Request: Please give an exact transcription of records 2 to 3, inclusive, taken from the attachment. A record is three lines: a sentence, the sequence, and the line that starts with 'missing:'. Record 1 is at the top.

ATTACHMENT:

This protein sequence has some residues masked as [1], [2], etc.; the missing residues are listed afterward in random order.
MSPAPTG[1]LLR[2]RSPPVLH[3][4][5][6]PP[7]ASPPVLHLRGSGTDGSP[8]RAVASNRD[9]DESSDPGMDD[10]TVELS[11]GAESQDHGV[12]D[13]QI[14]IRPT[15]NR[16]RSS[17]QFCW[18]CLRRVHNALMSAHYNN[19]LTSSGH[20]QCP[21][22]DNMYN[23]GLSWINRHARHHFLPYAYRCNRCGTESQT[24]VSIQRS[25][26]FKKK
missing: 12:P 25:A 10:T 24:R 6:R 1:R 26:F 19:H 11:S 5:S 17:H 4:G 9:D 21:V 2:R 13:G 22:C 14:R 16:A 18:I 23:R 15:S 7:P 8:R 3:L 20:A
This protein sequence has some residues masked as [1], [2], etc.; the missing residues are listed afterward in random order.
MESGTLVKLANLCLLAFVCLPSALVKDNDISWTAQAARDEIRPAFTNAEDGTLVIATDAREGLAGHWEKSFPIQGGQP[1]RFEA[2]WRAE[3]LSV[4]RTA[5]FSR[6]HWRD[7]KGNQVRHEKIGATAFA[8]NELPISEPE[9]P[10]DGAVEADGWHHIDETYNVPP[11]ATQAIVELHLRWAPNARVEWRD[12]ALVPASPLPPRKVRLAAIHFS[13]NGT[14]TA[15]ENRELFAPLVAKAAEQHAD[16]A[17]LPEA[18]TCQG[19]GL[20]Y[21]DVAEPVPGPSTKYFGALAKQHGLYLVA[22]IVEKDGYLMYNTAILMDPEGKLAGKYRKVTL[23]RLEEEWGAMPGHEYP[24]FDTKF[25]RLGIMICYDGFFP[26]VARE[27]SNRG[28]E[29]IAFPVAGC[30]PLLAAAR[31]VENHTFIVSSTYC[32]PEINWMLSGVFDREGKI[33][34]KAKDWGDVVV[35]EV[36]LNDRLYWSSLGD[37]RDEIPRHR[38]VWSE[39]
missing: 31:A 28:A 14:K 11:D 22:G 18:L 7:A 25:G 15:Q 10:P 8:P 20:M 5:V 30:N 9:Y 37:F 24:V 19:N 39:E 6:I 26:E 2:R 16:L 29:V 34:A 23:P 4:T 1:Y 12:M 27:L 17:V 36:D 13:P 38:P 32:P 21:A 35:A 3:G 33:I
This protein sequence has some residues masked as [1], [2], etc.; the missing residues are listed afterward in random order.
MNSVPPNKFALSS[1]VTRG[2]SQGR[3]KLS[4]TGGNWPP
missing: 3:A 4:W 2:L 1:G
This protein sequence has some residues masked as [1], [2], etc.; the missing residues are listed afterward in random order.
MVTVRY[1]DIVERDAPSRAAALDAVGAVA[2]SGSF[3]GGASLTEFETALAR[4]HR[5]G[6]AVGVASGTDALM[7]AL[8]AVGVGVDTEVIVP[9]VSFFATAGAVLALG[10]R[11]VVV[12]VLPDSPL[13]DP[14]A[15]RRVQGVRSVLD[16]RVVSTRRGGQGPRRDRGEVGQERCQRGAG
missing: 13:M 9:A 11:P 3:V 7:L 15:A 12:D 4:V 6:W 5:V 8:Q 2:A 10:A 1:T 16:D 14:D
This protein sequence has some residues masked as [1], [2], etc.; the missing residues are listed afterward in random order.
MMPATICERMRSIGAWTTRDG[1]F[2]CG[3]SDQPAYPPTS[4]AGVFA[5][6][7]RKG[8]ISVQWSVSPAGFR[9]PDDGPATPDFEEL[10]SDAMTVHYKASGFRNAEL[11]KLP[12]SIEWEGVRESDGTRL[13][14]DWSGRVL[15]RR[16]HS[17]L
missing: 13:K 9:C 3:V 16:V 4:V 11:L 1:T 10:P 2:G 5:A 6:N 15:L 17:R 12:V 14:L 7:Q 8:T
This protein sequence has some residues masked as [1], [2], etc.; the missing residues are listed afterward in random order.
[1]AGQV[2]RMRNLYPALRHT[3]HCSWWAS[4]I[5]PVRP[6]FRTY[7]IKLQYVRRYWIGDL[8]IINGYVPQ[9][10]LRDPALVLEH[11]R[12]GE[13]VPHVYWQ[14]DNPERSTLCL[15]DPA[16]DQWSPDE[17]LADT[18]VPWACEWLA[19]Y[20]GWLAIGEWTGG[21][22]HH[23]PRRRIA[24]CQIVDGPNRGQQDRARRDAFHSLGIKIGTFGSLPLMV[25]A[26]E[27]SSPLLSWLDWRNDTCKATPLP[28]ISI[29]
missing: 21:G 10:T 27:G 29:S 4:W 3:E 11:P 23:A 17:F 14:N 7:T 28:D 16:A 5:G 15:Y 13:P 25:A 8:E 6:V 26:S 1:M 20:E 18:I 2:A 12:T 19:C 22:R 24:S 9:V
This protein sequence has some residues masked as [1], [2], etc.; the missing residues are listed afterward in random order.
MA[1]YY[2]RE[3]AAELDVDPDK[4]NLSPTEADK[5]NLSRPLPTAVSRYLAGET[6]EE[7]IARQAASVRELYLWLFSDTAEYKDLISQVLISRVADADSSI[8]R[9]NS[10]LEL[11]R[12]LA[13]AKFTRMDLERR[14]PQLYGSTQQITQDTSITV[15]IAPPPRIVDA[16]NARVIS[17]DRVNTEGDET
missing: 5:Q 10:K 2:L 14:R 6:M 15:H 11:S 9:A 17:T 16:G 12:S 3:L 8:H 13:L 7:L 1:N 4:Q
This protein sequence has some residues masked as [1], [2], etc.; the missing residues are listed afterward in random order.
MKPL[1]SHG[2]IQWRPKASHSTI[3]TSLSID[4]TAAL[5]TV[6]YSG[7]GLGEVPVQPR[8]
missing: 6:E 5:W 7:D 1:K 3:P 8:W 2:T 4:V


This protein sequence has some residues masked as [1], [2], etc.; the missing residues are listed afterward in random order.
MESGTLVKLANLCLLAFVCLPSALVKDNDISWTAQAARDEIRPAFTNAEDGTLVIATDAREGLAGHWEKSFPIQGGQP[1]RFEA[2]WRAE[3]LSV[4]RTA[5]FSR[6]HWRD[7]KGNQVRHEKIGATAFA[8]NELPISEPE[9]P[10]DGAVEADGWHHIDETYNVPP[11]ATQAIVELHLRWAPNARVEWRD[12]ALVPASPLPPRKVRLAAIHFS[13]NGT[14]TA[15]ENRELFAPLVAKAAEQHAD[16]A[17]LPEA[18]TCQG[19]GL[20]Y[21]DVAEPVPGPSTKYFGALAKQHGLYLVA[22]IVEKDGYLMYNTAILMDPEGKLAGKYRKVTL[23]RLEEEWGAMPGHEYP[24]FDTKF[25]RLGIMICYDGFFP[26]VARE[27]SNRG[28]E[29]IAFPVAGC[30]PLLAAAR[31]VENHTFIVSSTYC[32]PEINWMLSGVFDREGKI[33][34]KAKDWGDVVV[35]EV[36]LNDRLYWSSLGD[37]RDEIPRHR[38]VWSE[39]
missing: 31:A 28:A 14:K 11:D 22:G 18:L 7:A 25:G 15:Q 10:P 8:P 20:M 5:V 30:N 9:Y 37:F 24:V 19:N 39:E 6:I 26:E 2:R 16:L 29:V 34:A 23:P 4:T 1:Y 12:M 27:L 17:V 36:D 13:P 38:P 32:P 21:A 35:A 3:G 33:I
This protein sequence has some residues masked as [1], [2], etc.; the missing residues are listed afterward in random order.
MNSVPPNKFALSS[1]VTRG[2]SQGR[3]KLS[4]TGGNWPP
missing: 3:A 4:W 2:L 1:G